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Homepage Archives Open in new window Index (06/2003) AMP (05/2003) AMP (07/2003)   Vol. 37 June 2003 
Ask Mark Parker!
As seen in the June 2003 edition of W&ET Magazine


Question Mark, I recovered this ring near an old cellar hole in New Hampshire. The site was occupied from the mid 1700s to the early 1800s. Just over 1/2" in diameter and 1/8" wide, the ring is made of copper, with traces of gilt remaining. There are raised bands at the edges, and between them is "ADAMS LIBERTY," along with what could be illegible lettters &/or numbers, or some sort of ornament. I have been told that it may be a bereavement ring, but haven't been able to find out anything about it. Any ideas on what this ring is, and what its rarity and value might be?

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Answer As far as I can determine, yours is the first such ring reported. Although differing somewhat in style, and of a size more appropriate for a child, it's reminiscent of the rare, c. 1800 George Washington mourning/memorial ring first reported in this column in April 2000; and "ADAMS LIBERTY" certainly invites attribution to President John Adams. At first I thought it might be a mourning ring as well, but on reflection the sentiment of the inscription seems more patriotic than memorial. And while it's true that Adams did not enjoy the same popularity and acclaim as his predecessor, Washington, there are a number of patriotic souvenirs related to his term as president in 1797-1801. Obviously, as previously unseen, it's difficult to value; but specialists familiar with the Washington ring have suggested $1,000-1,500 for this excavated Adams example.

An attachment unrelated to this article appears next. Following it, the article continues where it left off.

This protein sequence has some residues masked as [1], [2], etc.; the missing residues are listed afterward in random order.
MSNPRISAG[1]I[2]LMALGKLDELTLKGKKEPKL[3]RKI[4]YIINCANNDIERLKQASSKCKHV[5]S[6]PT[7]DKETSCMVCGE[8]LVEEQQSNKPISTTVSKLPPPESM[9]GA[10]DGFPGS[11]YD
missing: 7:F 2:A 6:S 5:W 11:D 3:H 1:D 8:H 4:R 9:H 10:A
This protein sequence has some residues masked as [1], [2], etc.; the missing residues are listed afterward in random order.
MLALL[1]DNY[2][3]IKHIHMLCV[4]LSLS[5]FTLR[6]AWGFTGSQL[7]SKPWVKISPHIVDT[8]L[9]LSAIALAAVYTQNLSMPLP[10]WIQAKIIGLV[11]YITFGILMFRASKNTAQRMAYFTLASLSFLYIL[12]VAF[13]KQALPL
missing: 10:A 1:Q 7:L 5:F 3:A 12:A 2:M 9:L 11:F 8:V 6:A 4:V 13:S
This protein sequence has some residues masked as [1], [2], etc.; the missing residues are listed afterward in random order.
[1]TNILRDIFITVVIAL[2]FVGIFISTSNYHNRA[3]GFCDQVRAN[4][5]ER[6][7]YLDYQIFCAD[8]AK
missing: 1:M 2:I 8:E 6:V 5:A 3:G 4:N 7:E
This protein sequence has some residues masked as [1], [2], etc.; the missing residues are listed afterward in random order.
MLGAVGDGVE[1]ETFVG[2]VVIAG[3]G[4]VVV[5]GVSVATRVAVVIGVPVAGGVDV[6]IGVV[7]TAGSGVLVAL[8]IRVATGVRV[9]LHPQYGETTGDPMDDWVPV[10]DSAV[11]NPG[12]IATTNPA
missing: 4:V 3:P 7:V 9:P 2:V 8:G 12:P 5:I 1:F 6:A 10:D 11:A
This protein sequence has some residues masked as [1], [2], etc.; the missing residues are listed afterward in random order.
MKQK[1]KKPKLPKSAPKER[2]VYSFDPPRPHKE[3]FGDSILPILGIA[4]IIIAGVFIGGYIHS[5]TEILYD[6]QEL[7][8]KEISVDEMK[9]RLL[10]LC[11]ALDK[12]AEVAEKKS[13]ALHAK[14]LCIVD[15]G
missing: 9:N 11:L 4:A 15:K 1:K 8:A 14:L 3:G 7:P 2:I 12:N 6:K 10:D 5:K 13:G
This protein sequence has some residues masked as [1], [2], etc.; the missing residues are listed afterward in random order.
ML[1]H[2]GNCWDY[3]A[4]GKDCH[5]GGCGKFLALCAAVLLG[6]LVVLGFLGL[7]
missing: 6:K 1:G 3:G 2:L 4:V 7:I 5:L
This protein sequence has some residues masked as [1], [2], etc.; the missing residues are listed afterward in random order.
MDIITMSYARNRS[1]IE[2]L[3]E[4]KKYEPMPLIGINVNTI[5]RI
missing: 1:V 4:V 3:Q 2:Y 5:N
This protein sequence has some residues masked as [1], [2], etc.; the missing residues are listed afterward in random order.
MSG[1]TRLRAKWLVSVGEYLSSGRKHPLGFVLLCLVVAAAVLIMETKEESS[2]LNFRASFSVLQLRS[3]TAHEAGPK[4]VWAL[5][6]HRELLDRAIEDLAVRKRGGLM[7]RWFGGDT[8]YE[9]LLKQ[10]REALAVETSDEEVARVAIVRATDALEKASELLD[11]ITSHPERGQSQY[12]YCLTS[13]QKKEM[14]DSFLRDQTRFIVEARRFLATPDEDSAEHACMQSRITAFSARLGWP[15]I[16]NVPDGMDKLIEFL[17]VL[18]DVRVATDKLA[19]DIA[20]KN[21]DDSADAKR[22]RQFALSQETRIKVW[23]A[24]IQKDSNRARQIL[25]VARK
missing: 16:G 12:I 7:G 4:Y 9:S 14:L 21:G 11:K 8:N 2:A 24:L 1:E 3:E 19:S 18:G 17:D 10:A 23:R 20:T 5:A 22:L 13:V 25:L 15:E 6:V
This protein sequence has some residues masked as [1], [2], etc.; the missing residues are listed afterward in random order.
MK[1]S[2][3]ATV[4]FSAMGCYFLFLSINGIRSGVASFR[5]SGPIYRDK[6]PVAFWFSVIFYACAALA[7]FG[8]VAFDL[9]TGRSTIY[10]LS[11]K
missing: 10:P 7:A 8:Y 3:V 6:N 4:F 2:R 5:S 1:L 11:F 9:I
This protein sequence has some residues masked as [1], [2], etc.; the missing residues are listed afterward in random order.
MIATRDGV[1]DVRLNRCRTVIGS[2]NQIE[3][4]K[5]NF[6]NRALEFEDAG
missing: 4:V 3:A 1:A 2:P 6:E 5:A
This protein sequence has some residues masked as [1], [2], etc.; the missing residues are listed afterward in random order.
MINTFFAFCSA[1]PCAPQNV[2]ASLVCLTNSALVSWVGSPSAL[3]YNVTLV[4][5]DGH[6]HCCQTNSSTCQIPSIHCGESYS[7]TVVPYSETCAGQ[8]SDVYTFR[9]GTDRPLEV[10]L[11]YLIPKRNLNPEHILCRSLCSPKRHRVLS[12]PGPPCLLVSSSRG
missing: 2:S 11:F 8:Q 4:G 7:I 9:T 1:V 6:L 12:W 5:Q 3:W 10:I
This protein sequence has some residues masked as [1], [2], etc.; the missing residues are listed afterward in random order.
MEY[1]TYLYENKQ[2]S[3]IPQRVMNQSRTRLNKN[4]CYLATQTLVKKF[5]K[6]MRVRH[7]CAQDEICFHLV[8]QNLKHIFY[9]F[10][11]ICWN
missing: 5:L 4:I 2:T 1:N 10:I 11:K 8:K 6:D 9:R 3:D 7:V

Question Recently, while detecting at a Civil War site, I dug what I believe to be Missouri state seal buttons. This is one of them, backmarked "SCOVILL MF'G CO. WATERBURY." Any information as to value, how many were made, and when, would be greatly appreciated.

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Answer Listed in Albert's Record of American Uniform & Historical Buttons as #MO 1A, it is indeed a Civil War variety- and, as found, is worth $500 or more. With regard to the quantity issued, maybe the answer's buried somewhere in surviving Scovill archives; but for now you'll have to settle for an honest, "I don't know."


Question Exploring around an old townsite in Kentucky, I found this brass lock. The front is marked, "T. Slaight. Patent Oct. 14, 1851. Newark, N.J."; and the back,"U S M R R." Can you tell me a little about its history and what it might be worth?

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Answer It's from the United States Military Railroad. With the enactment of the Railways & Telegraph Act in January 31, 1862, President Lincoln was authorized to take control of U.S. railroads in order to expedite the war effort. Those lines which were seized in order to enforce compliance were organized as the United States Military Railroad, which was headquartered in Alexandria, Virginia. Later on, captured Southern lines became part of it as well. Whether classified as a Civil War relic or a railroad collectible, your lock is a $275-350 find. In fact, a non-dug one in choice condition recently fetched over $565 at auction; but frankly, that's pretty steep.


Question I'd like your comments on this silver cup that I found. It has a raised stag's head on each side, and deeply engraved script initials- "F. J. G.," I think- on the front. The bottom is marked, "Man'f'd & Guaranteed by 212 The Middletown Silver Co. Quadr...l." The finish is darkly tarnished, and the lip is bent in two or three places.